Firmware upgrade technique

I am working on a firmware upgrade/downgrade procedure for our embedded board. The board is running embedded linux, 64Mb ram and 4mb flash. The software will be downloaded via service kit and should be deployed on the board. The roll back mechanism in case of failure should be provided. Basically the board will roll back to the previous software version through the boot loader notification that upgrade was done and restart failed, so the boot loader on next re-start will start an old software. There can be entire filesystem or a set of folders to upgrade.

Does somebody know any specific/standard procedures or can suggest me anything about what the best way to do that.

Thank you for any suggestions.

Reply to
Dmytro Bablinyuk
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I've implemented this type of scheme three times, not with Linux however. The avionics software certification standard RTCA D0-178B refers to this as "field loading of software", and one of the implementation was so certified.

You may dig the documentation of the ABCD Proto-Kernel(tm) and its source code as a starting point.

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However, the roll back mechanism is limited to preventing the system from entering the normal operating state and automatic entry into the embedded loader if the software download fails. Another scheme featured application A/B with a sanity/version indication and automatic A/B selection at startup. This particular scheme was not developed past the beta stage, for a consulting customer.

Start by downloading

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These schemes are tricky, and the reliability/predictability expectations are high. Personally, I would not attempt to implement it in Linux with a full fledged file system if I were in any way responsible for the support service organization success or failure.

Good luck!

- Thierry Moreau

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Reply to
Thierry Moreau

I assume you will be downloading the image into flash. Then to verify that it was a successful update, you have a checksum and also make sure you can come back up after a reset.

You will need another flash bank, so a total of two. Suppose you run off flash bank A. Then you want to upgrade it, so you put a new image in flash bank B. You'll need some kind of bit you set in NVRAM somewhere, so you'll know which flash bank to boot from next time.

~~~~~~~~~~~~~~~~~~~~ I worked on another embedded system, with only one Sandisk flash card, and it wasn't possible to do upgrade or downgrades, or at least we didn't think about it.

I just explained how to upgrade and downgrade the boot code, but i don't know how to do it for file systems or folders.


Reply to
Mike V.

There's probably oodles of solutions -- just picking the right one for your needs is the task.

For us the "software" is partitioned into the bootloader and the application. The bootloader is small enough that it fits into one sector of a flash. The application is loaded into the rest of the Flash.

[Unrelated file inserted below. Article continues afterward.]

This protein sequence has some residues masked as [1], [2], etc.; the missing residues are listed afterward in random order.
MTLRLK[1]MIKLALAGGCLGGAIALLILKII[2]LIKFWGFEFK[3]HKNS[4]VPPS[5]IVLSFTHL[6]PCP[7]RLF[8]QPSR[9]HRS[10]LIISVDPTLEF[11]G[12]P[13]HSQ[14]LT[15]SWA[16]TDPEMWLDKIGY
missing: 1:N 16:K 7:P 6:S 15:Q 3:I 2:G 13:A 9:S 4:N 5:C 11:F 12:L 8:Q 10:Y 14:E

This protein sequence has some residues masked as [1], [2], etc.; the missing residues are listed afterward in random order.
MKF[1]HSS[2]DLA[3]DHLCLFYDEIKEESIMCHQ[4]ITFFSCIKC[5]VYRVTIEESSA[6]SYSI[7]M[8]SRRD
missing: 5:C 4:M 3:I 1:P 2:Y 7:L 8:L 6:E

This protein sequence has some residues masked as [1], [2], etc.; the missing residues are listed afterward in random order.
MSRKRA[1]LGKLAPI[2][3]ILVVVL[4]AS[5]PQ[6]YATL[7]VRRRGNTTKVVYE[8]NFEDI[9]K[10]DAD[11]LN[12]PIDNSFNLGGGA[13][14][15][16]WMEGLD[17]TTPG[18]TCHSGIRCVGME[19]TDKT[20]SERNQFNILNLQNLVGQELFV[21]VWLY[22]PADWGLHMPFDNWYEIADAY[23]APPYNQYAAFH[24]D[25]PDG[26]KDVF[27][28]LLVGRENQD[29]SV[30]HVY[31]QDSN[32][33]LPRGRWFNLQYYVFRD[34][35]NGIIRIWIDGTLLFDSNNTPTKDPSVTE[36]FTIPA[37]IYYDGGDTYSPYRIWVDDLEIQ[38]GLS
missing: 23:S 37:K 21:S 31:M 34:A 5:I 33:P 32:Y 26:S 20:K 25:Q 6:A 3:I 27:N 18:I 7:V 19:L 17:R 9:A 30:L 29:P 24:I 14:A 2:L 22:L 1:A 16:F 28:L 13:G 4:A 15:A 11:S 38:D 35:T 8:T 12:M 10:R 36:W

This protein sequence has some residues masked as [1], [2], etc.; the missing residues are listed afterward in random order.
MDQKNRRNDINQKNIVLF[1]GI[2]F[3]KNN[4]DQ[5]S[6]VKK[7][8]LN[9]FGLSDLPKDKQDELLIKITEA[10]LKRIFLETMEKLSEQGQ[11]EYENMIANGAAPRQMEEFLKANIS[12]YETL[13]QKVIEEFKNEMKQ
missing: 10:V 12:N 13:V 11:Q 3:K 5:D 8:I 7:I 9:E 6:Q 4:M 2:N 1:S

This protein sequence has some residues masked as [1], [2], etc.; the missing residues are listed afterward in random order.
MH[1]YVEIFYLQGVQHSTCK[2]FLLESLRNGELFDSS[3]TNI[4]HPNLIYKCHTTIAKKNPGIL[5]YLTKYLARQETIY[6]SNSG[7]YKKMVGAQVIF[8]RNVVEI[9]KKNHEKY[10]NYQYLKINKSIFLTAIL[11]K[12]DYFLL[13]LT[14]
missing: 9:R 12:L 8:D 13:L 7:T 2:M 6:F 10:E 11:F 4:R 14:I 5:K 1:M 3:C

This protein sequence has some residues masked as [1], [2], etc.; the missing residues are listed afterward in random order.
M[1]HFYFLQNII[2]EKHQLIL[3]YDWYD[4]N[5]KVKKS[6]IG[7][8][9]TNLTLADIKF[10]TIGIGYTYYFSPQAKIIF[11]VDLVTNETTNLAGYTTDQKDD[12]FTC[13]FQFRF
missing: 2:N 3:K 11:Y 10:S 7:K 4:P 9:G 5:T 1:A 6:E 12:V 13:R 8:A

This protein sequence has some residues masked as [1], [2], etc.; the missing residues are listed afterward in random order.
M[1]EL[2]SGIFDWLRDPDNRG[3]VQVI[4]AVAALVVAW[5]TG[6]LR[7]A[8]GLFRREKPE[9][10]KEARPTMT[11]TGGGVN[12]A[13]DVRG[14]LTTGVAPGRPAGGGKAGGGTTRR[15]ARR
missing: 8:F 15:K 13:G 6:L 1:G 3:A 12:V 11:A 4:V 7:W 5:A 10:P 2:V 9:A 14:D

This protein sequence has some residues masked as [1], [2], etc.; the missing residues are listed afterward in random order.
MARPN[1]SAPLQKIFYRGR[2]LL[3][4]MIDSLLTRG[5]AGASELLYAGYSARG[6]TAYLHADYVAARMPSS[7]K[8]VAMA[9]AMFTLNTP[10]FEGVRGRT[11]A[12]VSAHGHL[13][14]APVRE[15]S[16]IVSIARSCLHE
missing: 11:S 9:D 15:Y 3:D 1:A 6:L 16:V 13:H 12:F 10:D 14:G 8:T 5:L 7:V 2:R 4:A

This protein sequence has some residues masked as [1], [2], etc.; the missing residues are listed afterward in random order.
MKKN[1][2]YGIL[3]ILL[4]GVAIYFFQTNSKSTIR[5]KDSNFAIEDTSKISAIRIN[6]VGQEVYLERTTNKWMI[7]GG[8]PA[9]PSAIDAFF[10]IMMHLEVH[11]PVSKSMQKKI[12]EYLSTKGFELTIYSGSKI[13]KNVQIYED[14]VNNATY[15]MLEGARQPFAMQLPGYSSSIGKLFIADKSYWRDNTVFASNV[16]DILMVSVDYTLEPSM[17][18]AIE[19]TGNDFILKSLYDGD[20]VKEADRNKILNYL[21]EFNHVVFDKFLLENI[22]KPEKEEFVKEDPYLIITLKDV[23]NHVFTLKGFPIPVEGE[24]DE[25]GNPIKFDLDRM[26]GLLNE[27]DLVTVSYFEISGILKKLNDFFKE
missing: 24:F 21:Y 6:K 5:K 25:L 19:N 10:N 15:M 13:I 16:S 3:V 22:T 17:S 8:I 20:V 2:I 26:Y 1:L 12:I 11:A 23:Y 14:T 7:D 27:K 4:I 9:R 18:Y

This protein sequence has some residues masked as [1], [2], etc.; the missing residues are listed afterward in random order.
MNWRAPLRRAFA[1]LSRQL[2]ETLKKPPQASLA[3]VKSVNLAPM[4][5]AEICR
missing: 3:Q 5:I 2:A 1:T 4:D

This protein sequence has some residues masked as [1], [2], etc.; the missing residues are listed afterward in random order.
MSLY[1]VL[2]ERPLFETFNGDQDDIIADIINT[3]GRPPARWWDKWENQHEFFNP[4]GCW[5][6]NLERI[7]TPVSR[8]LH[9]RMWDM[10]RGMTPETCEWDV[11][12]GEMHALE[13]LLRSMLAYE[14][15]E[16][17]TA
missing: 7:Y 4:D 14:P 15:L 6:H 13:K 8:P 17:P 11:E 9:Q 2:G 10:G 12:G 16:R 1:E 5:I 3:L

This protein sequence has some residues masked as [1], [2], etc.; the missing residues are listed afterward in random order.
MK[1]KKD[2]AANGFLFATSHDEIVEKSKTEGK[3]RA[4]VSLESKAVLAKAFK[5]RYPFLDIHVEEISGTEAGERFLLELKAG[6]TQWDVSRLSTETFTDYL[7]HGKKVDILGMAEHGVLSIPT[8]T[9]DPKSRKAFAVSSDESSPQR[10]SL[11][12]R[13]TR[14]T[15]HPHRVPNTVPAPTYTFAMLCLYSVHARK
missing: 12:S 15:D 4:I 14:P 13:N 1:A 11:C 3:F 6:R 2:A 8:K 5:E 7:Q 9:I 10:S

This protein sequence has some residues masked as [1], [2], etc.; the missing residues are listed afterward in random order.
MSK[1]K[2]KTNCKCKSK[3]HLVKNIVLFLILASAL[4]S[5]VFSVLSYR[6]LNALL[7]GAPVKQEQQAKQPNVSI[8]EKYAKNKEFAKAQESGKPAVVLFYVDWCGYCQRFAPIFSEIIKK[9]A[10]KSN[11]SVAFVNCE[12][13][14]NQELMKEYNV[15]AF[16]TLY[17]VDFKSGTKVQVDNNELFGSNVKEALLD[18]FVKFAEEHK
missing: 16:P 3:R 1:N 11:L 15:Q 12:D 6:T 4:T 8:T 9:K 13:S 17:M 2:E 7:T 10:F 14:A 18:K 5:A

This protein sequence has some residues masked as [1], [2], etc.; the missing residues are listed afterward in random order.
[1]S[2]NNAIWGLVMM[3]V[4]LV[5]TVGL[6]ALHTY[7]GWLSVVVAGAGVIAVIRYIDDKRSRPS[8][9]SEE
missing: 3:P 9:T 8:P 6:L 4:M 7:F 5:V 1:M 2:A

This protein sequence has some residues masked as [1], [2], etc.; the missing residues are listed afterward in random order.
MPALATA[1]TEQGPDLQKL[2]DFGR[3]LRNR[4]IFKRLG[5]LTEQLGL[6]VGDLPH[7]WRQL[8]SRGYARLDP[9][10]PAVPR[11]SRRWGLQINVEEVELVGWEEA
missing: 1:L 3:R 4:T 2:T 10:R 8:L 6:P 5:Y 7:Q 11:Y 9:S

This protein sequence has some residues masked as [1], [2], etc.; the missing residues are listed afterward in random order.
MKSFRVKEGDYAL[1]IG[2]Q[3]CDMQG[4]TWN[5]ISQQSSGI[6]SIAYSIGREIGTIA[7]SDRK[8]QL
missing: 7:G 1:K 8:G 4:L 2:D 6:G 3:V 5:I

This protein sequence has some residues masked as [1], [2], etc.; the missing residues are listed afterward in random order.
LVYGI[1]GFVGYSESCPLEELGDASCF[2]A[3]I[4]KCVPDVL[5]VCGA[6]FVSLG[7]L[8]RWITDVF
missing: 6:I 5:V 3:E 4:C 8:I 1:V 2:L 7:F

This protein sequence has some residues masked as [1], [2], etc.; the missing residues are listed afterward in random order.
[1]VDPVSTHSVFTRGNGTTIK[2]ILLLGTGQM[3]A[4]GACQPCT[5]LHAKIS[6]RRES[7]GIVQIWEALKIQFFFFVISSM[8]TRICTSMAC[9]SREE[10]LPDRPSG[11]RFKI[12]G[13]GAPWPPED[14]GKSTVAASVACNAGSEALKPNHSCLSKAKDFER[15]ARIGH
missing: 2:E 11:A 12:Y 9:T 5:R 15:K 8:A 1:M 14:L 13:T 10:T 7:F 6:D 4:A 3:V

On power-up the bootloader is copied into RAM (as you can't run code and flash at the same time from the same Flash device). The bootloader checks the comms for any commands and then validates the application by checking the CRC (or by other means if CRC is too slow). If the Application is corrupted or missing then the bootloader continually waits for a new application to be uploaded. Currently we upload a Motorola S-Record file but a binary image file could readily be used. The bootloader image (in Flash) itself is never overwritten, so it is always valid. This is to mitigate against a lost of connection (if you're doing it over a serial line or modem) so that recovery is possible with just the bootloader running.


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Reply to
Ken Lee

How large is the software image you're dealing with? Do you have any mass storage other than the 4mb flash?

I devised the following system for an embedded linux system:

In flash I have:-

Backup Kernel Backup Ramdisk Operational Kernel Operational Ramdisk Bootloader

These images are compressed and checksummed.

When I load firmware, I buffer the image in RAM, verify the checksum, and then copy over the operational firmware in flash. The Bootloader is never field upgraded.

At boot time I set a flag in static RAM and count boot attempts. If a boot fails the watchdog will reset the system. I cycle through each possible combination of Kernel and Ramdisk [starting with the operational copies and trying each combination 3 times if necessary].

When the system has booted, I start a little task that interrogates the flags set by the bootloader, works out which images it booted from, compares the checksum of the images it booted from with the images it didn't boot from, and if they're different the image we booted from is copied over the image we didn't boot from.

So far, I have never had a system fail to boot, despite power interruptions during firmware upgrades and other fun things.

Reply to
Geoff McCaughan

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